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Goals laid out for Costa Mesa

January 30, 2002

Lolita Harper

COSTA MESA -- Rezoning the Westside bluffs, building affordable

housing and possibly moving all utilities underground were among the host

of ideas bandied about by city leaders last weekend.

During the special meeting, members of the City Council, the Planning

Commission and the Parks, Recreational Facilities and Parkways Commission

told City Manager Allan Roeder and other department leaders what issues

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they would like to see resolved in the future.

Westside items were a popular topic. Objectives from Mayor Linda

Dixon, Councilman Chris Steel, Councilwoman Karen Robinson and the

Planning Commission ranged from rezoning the bluffs on the edge of town

to finding more affordable housing in the area.

Dixon said she wanted to develop a policy to provide for a "timely

review and approval of improvement efforts on the Westside." The purpose

would be to ensure that members of the community had the opportunity to

participate and to coordinate efforts in the city to avoid duplication

and make the process more efficient.

"I just don't want to see us come to a screeching halt for 18 months

while the community meets to discuss what they are going to do," Dixon

said.

Steel and the planning commissioners took different approaches to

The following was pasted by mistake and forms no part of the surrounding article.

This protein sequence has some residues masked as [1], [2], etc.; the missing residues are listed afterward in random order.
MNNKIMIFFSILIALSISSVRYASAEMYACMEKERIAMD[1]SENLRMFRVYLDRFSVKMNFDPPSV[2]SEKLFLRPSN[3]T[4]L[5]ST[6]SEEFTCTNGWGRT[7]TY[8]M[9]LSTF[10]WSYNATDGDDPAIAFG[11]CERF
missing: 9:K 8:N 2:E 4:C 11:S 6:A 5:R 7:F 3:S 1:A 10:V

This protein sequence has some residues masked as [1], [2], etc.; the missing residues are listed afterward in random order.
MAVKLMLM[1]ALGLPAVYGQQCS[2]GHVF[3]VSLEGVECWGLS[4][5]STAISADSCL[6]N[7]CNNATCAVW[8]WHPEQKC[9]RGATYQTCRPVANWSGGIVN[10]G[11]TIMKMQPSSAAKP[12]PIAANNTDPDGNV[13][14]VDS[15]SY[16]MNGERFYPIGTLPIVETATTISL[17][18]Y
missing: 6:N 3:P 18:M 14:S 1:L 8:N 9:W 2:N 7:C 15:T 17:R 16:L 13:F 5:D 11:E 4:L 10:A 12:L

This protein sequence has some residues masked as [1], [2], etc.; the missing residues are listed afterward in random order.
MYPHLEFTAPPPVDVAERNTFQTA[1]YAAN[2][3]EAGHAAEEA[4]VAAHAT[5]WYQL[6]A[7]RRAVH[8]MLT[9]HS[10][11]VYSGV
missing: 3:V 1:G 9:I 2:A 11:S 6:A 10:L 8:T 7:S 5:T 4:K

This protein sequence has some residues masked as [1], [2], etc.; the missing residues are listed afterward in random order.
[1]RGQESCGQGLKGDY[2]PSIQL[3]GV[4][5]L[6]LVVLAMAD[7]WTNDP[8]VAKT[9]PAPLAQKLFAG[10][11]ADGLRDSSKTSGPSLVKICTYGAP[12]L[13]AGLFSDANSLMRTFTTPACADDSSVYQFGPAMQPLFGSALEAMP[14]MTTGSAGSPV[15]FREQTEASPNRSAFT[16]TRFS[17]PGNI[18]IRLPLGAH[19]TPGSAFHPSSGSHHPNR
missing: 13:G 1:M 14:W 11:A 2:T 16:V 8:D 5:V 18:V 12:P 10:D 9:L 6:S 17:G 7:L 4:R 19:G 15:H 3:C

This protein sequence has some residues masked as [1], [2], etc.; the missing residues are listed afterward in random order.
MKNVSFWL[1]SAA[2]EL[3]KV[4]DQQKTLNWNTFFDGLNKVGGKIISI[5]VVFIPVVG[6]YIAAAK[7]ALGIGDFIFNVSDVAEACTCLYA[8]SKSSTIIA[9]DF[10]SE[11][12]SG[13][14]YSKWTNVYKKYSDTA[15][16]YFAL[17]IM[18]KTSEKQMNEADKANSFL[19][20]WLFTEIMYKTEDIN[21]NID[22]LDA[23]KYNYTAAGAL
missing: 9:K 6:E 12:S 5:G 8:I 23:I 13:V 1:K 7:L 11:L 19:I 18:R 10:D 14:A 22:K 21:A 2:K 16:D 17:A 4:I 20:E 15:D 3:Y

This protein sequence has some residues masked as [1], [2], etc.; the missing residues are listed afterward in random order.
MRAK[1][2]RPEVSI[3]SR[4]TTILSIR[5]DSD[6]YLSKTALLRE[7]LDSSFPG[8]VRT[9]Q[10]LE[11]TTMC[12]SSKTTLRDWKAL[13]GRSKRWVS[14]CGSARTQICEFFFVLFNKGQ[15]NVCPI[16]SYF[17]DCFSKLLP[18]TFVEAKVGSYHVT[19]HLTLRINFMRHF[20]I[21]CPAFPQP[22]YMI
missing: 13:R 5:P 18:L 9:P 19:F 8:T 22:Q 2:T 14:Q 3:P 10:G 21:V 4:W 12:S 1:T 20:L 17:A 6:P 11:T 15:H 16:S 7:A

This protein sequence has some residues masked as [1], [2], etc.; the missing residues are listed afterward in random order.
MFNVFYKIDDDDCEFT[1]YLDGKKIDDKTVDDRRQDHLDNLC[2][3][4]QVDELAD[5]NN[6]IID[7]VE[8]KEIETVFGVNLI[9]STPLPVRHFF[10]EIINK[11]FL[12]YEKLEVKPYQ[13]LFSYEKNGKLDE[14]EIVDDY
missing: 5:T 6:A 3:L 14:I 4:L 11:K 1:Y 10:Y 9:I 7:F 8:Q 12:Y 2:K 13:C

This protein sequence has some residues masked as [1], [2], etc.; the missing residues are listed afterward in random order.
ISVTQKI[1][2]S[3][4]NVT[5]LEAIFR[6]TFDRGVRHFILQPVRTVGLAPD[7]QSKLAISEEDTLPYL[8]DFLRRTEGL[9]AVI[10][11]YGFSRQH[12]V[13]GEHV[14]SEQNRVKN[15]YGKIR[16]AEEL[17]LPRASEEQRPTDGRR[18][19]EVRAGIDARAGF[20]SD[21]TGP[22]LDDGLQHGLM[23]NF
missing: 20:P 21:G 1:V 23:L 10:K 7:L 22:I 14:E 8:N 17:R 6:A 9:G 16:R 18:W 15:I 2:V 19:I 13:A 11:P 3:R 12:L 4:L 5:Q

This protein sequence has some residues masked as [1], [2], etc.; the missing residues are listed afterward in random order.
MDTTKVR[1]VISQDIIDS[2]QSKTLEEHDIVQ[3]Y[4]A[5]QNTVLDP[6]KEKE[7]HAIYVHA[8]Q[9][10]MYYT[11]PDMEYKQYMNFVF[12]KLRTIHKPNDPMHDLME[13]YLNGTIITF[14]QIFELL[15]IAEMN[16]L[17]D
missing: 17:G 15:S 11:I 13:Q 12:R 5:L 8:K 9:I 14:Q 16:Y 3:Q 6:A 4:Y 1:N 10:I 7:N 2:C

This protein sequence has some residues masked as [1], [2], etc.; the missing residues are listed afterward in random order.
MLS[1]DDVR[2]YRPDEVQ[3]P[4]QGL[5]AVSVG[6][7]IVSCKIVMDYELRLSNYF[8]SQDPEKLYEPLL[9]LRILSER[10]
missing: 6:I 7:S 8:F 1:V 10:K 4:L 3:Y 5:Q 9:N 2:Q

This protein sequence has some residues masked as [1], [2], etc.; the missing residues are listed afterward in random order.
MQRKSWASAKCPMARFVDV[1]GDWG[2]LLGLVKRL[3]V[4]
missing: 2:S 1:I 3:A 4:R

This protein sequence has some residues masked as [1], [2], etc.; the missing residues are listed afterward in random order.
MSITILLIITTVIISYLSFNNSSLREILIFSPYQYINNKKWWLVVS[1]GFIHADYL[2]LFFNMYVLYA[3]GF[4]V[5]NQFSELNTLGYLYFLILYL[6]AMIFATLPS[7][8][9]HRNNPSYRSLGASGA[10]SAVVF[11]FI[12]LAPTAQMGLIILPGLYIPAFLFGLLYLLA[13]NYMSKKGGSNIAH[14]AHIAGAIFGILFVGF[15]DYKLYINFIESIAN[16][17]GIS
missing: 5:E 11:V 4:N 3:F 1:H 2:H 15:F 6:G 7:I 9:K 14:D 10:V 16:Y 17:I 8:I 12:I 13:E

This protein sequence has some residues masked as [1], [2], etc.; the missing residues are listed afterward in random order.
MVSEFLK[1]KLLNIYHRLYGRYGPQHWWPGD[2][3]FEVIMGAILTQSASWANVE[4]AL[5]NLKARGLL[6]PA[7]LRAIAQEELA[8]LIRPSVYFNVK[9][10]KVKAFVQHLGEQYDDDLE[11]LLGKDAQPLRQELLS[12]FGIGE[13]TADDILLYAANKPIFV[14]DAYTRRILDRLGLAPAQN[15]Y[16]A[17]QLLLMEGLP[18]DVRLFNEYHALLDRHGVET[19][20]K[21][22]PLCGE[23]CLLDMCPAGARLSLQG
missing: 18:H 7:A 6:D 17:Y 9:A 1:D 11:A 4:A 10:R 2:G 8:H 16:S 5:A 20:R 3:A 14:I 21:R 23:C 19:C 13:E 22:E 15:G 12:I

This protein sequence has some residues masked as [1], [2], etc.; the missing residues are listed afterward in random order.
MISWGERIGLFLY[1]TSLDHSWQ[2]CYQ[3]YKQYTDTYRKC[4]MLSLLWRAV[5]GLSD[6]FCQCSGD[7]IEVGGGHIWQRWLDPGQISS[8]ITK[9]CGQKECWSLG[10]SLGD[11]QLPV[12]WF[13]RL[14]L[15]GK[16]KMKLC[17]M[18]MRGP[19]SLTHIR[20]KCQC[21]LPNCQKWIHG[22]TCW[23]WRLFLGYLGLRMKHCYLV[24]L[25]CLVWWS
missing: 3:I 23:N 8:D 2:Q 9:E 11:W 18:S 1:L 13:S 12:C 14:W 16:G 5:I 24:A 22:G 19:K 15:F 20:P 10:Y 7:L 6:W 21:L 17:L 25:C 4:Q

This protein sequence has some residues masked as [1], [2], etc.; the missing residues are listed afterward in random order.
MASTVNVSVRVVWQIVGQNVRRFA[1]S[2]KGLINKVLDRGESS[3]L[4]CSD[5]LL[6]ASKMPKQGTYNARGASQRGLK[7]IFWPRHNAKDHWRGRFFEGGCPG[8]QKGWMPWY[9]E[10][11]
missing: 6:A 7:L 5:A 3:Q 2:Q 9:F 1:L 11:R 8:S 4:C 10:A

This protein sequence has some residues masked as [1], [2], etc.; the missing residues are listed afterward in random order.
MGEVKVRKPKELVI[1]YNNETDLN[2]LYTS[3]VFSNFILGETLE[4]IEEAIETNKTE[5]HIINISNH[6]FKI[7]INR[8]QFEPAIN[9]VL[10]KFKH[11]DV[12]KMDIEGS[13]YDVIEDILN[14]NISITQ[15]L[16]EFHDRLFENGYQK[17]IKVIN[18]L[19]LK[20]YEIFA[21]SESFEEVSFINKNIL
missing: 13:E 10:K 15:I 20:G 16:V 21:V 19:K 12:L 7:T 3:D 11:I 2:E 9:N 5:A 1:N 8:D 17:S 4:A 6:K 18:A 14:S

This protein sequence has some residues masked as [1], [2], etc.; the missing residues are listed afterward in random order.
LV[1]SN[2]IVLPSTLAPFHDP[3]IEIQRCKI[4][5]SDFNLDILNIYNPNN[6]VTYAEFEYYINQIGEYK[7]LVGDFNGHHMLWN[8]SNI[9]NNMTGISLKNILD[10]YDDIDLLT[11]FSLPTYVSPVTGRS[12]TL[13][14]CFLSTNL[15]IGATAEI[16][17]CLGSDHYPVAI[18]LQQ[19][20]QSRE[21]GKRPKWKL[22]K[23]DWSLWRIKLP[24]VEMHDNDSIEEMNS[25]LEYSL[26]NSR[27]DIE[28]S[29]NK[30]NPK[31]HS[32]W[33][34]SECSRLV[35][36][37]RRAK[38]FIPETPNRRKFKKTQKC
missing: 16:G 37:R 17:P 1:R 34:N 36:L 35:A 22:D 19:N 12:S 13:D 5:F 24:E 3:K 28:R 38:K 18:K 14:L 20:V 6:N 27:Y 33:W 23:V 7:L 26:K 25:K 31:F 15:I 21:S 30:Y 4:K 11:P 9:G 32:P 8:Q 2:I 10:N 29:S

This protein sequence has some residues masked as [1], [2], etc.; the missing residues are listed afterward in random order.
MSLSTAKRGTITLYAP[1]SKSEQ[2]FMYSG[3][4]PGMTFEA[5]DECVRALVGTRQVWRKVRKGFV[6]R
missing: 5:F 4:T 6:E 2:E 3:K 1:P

combat a common Westside issue: housing.

Steel proposed property tax incentives for private investors who

develop owner-occupied housing on the Westside without assistance from

the city's Redevelopment Agency.

Planning commissioners said they want more proposals for affordable

housing projects for the neighborhood. Any proposal would be contingent

upon, and fall in line with, proposed redevelopment projects for the

area.

Robinson suggested the city analyze the possibility of rezoning the

bluffs and touched on other issues commonly linked to the Westside, such

as the proliferation of loiterers and shopping carts in the neighborhood.

The first-term councilwoman said she would like to see a committee

formed to work with both the Orange County Human Relations Commission and

the Costa Mesa Human Relations Committee to study the issue and make

recommendations to help solve the problem.

"The O.C. Human Relations Committee has helped other cities with

similar problems, and a joint effort may produce some resolution to

everyone's satisfaction in the community," Robinson said.

Looking beyond Westside issues, Councilwoman Libby Cowan suggested

using at least half of the anticipated revenues from the Ikea furniture

store -- scheduled to be built on the Home Ranch site north of the San

Diego Freeway between Harbor Boulevard and Fairview Road -- to fund a

bond to pay for putting utilities underground citywide.

Councilman Gary Monahan did not officially outline any new goals but

reiterated a previous goal to find more parkland.

Various city staffers will compile reports on the goals discussed and

present a report at Monday's City Council meeting. At that time, council

members will again discuss the issues and vote on which goals to pursue.

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